More LiDAR sensors for drones are hitting the market, with promises of accurate 3D models and terrain maps. How do drone professionals approach choosing a LiDAR sensor? The deep dive on the options: what they are, and what they do.
The following is a guest post by Douglas Spotted Eagle, Founder and Director of Educational Programming at Sundance Media Group. DRONELIFE neither accepts nor makes payment for guest posts.
2022 is clearly the year of LiDAR.
At all of the UAS shows in the USA, Mexico, Canada, and EU, the hot topic is LiDAR in 2022, and 2023 is ramping up to be more of the same, with significant growth.
LiDAR is a “LIght Detection And Ranging” sensor, utilizing a laser, position-controlled mirror, an IMU (Inertial Measurement Unit) and internal processing to record geolocation data.
A LiDAR sensor emits a pulse of light towards the target (ground) The light is reflected from the surface/earth (a point) and returned to the sensor. The receiver detects the returning signal and calculates the distance the light has traveled. Using the position of the sensor, mirror, IMU, the direction in which the light was sent and the distance calculated. Following this return and calculations, the 3D position where the signal was returned may be determined. With millions of reflections striking a terrestrial surface and returning to the LiDAR sensor, these contact “points” are used to generate the 3D model or ortho re-creating the target area in a digital environment.
Because LiDAR sensors generate their own signal pulse, illumination from other sources (for example, the sun), many LiDAR operator/pilots capture data at night. As long as there is nothing interfering between sensor and surface it is therefore possible to collect data below cloud cover (or in the dark). LiDAR can offer extremely flexible access to areas requiring scans, given the ability to fly at night, or when cloud cover has a negative impact on a site where photogrammetry may not be possible due to lighting conditions.
LiDAR sensors were previously relegated to fixed wing or rotary aircraft due to weight and cost, now accessible by any mid or heavy-lift UAS.
The above image is the author’s first experience with LiDAR; a Velodyne VLP16 with Geodetics IMU, mounted to a Yuneec H920 hexcopter.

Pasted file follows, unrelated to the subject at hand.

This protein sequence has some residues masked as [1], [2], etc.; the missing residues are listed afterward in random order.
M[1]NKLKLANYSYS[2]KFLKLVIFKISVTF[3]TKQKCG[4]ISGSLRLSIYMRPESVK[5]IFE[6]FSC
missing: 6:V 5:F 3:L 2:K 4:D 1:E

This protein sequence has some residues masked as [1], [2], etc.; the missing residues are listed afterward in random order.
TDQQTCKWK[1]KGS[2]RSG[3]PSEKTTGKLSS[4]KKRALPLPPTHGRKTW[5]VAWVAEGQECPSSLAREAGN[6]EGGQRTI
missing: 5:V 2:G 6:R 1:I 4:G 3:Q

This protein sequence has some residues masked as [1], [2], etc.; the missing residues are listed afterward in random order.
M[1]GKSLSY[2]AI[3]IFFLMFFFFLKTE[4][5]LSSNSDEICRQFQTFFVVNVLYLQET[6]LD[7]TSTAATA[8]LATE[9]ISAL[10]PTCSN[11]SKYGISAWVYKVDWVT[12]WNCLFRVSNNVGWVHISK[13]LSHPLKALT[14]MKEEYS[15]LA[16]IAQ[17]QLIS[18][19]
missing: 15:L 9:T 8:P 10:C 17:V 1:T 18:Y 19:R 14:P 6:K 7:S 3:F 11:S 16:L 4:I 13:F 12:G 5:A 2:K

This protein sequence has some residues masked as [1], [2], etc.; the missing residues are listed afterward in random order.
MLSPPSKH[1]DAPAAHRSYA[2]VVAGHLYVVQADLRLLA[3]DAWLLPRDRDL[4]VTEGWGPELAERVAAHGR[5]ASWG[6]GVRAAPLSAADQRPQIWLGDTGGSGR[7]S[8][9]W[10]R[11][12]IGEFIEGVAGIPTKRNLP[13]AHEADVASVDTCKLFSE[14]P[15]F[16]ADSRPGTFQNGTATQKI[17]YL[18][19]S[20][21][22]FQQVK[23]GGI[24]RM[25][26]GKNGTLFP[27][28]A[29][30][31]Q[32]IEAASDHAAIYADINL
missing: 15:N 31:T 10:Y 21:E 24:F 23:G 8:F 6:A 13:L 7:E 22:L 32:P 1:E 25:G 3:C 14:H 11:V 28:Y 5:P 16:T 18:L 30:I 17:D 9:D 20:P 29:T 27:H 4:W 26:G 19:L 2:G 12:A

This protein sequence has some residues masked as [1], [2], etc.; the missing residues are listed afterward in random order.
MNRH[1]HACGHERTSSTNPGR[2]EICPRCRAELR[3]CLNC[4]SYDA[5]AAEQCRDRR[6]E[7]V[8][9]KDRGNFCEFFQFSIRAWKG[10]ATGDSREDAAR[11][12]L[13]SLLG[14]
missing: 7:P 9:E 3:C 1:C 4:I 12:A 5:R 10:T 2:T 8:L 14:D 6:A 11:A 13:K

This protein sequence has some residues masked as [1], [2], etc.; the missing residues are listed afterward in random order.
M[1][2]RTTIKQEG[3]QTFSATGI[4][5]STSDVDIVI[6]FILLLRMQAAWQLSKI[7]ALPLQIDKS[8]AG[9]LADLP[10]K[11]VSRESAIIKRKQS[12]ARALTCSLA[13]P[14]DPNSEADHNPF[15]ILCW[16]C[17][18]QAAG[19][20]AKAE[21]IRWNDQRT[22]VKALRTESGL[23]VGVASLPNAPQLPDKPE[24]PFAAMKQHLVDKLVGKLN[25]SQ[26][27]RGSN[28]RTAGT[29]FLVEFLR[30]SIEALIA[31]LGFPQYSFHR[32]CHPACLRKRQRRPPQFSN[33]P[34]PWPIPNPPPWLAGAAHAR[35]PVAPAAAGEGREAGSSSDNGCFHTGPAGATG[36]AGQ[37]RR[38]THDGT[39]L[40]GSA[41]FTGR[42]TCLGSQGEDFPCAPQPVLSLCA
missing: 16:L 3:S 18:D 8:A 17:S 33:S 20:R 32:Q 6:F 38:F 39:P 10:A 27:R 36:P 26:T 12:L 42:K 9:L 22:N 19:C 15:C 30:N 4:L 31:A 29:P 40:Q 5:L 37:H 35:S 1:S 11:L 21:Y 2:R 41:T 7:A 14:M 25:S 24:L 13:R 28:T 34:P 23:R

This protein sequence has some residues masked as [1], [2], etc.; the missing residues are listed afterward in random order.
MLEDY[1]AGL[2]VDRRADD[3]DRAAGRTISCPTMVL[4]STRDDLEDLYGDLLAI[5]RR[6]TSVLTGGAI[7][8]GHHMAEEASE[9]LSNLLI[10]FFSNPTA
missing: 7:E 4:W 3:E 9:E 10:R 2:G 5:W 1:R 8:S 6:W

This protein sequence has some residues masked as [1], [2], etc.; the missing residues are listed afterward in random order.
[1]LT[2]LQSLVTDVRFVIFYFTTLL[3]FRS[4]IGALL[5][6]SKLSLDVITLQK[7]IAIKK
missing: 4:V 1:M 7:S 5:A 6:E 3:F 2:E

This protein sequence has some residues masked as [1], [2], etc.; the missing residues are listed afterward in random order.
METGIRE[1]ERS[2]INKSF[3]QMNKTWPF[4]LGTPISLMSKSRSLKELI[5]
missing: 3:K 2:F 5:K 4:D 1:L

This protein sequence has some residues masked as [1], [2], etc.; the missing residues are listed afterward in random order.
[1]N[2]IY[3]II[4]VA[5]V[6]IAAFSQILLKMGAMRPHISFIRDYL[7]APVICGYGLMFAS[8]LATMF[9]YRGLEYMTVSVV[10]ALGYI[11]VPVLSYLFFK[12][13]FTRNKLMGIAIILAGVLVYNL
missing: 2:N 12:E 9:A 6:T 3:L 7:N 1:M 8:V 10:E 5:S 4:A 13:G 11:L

With ever-increasing flight efficiency coupled with reduced weight and cost of LiDAR sensors, there are several aircraft and LiDAR systems available at affordable price points to suit virtually any budget. While LiDAR may not yet be for casual pilots, commercial pilots report near-immediate full ROI with LiDAR due to the current scarcity of complete systems.
Sensors may be purchased as a complete/total solution with aircraft, support software, and payload, or owners of medium lift systems may purchase LiDAR sensors separately to mount on whatever aircraft they’re familiar and comfortable with. For example, there are many LiDAR payloads available for the DJI Matrice 300 platform, Inspired Flight, Freefly, Yuneec, Maptek, Microdrones, and other systems.
LiDAR packages may be stand-alone, combined with separate RGB cameras for photogrammetry, or assembled with both in one housing. For example, the highly popular GeoCue 515 package not only offers a Hesai XT32 LiDAR sensor, it also includes two 20MP RGB cameras for colorizing the pointcloud, or for photogrammetry deliverables. Additionally, the system is designed for properly and precisely scaling RGB data on to the 3D pointcloud, providing not only a very accurate and precise model, but colorized, photo-realistic data for engineers, surveyors, construction teams, graphic designers, game designers, etc.
Pilots, engineers, program managers, surveyors will want to consider several factors when choosing a LiDAR payload for purchase or rent.
- Software cost/flexibility
- Difficulty of operation
Different sensors will yield different results. Below are examples from the DJI L1, the Velodyne VLP16 (Microdrones HR), Hesai Pandar XT32 , and the Reigl Vux1 sensors. Profiles/cross sections captured from LP360 illustrate the surface data from the various sensors, and is a confident method of displaying vegetation penetration.
Pictured above, the DJI L1 is incapable of any effective penetration through vegetation or other porous areas. Additionally, strip alignment may be challenging in some scenarios. This data was captured, initially processed in DJI Terra, and finish processed in GeoCue LP360.
The profile seen here, demonstrates the penetration capabilities of the Microdrones HR VLP16 payload. Note the greater resolution of data below trees, both broadleaf and palm.
In this image, there are no gaps beneath the trees. In the center, a uniform depression is visible. The Hesai Pandar XT32 was able to “see” below shallow water surface. In this case, approximately 12” of water depth, yet the creek bottom is solid (visible). While the below-water data is not viable for measurement, it does provide greater data for engineering considerations.